Entries tagged "south downs"
One of the natural navigation techniques that ocean sailors have used for centuries is noticing that the incidence of flotsam and jetsam increases, on average, as you get closer to land.
A similar principle can be used on land to find towns or villages. The number of roads, paths, power lines and communication cables increases as you get nearer a town; of course light and noise pollution also increase. There are some more 'lateral' clues too.
On the weekend I was walking with friends in the South Downs. My friend had the map and so I…
After many woeful noises in the news about snow in the north, it finally hit us properly in the South Downs last night. More of a faint thud than a bang, as cakes of snow slid off the roof and hit the ground. Most of the snow in this picture fell last night.We live off a road that becomes totally impassable very quickly: no ploughing, salt or grit has been seen in these parts! All journeys will be on foot for a couple of days I suspect.Fortunately I managed to get out to my Contessa 32 yesterday and turn a…
My sources tell me that the first is a Magpie Inkcap (Coprinopsis picaceus) and the second is Green Elf Cup/Wood cup/Stain (Chlorociboria aeruginascens).
My thanks, in no particular order, to:Nick Weston, Brian and Ross Gardner.
A thousand apologies for that title.
Seriously now, are there any fungi experts out there?
Yesterday I came across these two rather fun specimens during a family walk in our local woods. Thought one was a Panther cap, but looks a bit too 'pointy'…
For the past few evenings I have been heading out into the Downs to find a good spot to keep watch out to the west. A sunset is always worth a walk, but there is rarer game worth hunting for in the skies at the moment. Unfortunately the clouds came in at the last minute last night and obscured Venus and Mercury again.Such a shame, it would have been an unusually good opportunity to catch them going to bed together. Fear not, I have a near foolproof plan for spotting them and shall report back with my results. If, over…
I went for a walk in the South Downs yesterday afternoon. The air was cold, there were still chunks of ice lining the north-facing side of chalk ruts in the path. The sun was up for the first part of the walk and made direction-finding easy. When it fell below the hills to my southwest it gave different opportunities. One of my favourite dusk techniques is to use the light reflections of cloud edges to gauge where the sun must be behind higher ground. This photograph from 4.30pm yesterday shows this effect quite clearly. The sun is reaching the far…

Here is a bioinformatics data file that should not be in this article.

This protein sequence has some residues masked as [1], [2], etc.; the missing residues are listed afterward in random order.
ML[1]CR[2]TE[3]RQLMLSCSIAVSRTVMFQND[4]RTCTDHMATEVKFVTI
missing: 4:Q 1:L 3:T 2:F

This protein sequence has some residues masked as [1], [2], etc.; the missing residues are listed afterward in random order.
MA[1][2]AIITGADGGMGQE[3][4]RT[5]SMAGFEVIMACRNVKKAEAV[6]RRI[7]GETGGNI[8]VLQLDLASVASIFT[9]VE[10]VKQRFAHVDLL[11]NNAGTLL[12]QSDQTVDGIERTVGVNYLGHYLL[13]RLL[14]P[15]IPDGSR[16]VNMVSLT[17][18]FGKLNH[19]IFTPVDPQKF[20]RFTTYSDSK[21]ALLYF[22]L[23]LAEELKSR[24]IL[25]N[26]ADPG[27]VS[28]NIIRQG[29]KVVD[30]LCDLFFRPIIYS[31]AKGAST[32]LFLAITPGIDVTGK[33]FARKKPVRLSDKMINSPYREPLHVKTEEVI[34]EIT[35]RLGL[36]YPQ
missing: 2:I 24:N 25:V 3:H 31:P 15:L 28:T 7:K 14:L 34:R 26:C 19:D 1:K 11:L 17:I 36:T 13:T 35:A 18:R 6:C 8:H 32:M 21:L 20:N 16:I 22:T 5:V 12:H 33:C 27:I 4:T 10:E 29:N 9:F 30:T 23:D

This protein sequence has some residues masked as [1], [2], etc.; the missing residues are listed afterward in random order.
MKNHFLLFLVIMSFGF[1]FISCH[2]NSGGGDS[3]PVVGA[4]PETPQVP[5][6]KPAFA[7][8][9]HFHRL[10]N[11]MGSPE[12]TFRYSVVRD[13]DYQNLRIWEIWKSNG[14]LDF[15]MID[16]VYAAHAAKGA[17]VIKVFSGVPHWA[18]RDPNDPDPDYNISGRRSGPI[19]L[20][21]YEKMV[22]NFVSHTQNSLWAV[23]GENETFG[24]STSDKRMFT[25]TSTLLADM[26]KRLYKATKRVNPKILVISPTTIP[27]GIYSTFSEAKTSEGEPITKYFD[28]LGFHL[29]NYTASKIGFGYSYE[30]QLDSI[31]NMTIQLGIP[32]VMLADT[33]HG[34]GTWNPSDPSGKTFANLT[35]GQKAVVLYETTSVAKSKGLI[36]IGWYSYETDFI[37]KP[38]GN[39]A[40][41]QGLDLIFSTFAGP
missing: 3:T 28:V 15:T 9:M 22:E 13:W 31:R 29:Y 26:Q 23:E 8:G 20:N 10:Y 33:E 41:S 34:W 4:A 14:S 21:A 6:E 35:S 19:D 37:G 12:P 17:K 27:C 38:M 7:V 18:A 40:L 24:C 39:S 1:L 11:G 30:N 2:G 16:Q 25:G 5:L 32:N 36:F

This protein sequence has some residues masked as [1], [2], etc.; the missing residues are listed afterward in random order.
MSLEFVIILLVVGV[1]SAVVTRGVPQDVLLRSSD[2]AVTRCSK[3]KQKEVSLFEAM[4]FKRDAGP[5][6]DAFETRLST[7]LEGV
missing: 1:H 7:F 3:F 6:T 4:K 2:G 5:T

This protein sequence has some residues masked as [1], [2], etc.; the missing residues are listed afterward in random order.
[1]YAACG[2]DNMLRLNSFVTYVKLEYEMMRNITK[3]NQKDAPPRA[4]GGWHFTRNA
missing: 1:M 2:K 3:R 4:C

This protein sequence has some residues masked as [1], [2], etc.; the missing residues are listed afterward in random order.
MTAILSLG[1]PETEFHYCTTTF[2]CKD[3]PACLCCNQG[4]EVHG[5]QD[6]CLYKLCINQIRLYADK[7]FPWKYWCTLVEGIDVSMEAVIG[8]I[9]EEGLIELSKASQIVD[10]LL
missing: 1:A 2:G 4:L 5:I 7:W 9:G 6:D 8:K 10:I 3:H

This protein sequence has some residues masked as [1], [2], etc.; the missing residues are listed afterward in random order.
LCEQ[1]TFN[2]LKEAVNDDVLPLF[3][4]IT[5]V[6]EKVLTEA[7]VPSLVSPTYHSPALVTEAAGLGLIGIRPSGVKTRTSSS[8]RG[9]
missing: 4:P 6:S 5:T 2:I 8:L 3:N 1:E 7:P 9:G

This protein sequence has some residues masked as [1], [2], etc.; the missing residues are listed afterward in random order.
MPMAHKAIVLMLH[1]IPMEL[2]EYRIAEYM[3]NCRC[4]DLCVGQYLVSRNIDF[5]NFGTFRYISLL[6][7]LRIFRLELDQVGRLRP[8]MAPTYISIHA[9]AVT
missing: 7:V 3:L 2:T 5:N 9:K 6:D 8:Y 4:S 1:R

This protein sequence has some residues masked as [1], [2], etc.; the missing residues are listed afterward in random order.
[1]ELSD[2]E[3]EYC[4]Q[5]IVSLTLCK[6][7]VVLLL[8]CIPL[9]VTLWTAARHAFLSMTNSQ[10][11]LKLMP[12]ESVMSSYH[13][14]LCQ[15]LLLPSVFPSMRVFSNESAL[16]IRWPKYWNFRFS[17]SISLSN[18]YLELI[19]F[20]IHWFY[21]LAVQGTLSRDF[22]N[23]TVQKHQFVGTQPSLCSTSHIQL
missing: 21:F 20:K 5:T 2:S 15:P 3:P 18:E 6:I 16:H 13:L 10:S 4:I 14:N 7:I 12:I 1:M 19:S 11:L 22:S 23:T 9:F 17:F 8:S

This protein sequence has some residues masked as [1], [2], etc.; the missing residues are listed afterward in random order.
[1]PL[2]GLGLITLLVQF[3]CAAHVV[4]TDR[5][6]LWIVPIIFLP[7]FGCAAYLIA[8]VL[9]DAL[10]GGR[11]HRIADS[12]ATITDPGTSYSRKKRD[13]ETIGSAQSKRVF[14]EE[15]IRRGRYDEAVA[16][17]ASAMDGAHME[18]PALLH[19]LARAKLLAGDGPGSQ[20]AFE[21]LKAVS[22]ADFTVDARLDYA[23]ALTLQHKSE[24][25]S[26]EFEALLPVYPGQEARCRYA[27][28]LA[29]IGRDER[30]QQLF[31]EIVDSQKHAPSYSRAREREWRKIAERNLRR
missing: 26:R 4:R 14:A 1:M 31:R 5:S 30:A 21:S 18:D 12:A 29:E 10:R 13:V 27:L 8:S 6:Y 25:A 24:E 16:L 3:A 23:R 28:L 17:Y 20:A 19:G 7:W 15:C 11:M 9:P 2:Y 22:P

This is not the glorious image of the winter solstice sunrise that I had been planning for you. Events conspired against that.
The original plan had been to drive up to a semi-secret location in the South Downs and take a picture of the sun rising in what were originally forecast to be clear cold skies.
Yesterday morning I was driving the four miles from home to the gym but all four wheels of the Land Rover Defender lost traction on black ice and I slid headfirst into a substantial tree at about 25 miles-per-hour. I walked…
I had hoped to sail to the Isle of Wight on Saturday with some old friends. We slipped Chichester marina at eight in the morning in my Contessa 32, fully aware that the forecast was a bit spicy. The sense of foreboding increased slightly when the Chichester marina lock-keeper called down to me, 'Have you seen the forecast?' I said 'Yes. Force 6 gusting 9.' He replied, 'OK, well when the lock gates open you will need to gun the engine full throttle and hold your line otherwise you will be blown straight onto the piles.' I thanked…
I have just been sent some photos from a private course I ran in the South Downs on Friday afternoon. The three navigators were Dom, Rog and Hamish, all of South African heritage. Hamish can be seen here, fighting his way through the best that the South Downs can offer in the way of 'bush'. We discussed many things during the course, some of them wonderfully off-topic, including Zulus and radioactive aliens.Someone mentioned that tennis courts have to be aligned a certain way to be LTA approved and so I thought I'd try to investigate this interesting notion.
I ran a private course in the South Downs on Saturday for a group of four friends. One of them gave me a great example of using our senses and a little lateral thought to better connect with nature. Rachel lives southwest of Medway power station and said that she could tell when it was going to snow in winter because these were the only times she could smell the power station itself. The colder northeasterly winds bringing snowy weather and local smells with them.
Recovering from a full and fun day filming with Jules Hudson and the team from the BBC's Countryfile program. We were out on the South Downs and I spent the first two-thirds of the day teaching Jules some of the methods for navigating using nature and then 'released him into the wild' with a tricky challenge. If you'd like to know whether Jules managed to find his way using nature then it is being shown on BBC1 this Sunday evening (03 May) at 7.30pm.I learnt plenty on the day too, Jules was an archaeologist by trade and a passionate…
I ran a small private course yesterday and enjoyed a wonderfully ironic moment. It was almost embarrassing.The first half of the day was spent indoors studying the theory, looking at photographs and playing with celestial models. One of the points I am always keen to make is about the relationship between the uses of our senses and wayfinding. Sight is so often under-rated because its use is so immediately obvious, but we rarely acknowledge how much detail is allowed to escape. For example, we have evolved to identify things by shape much more readily than by colour or…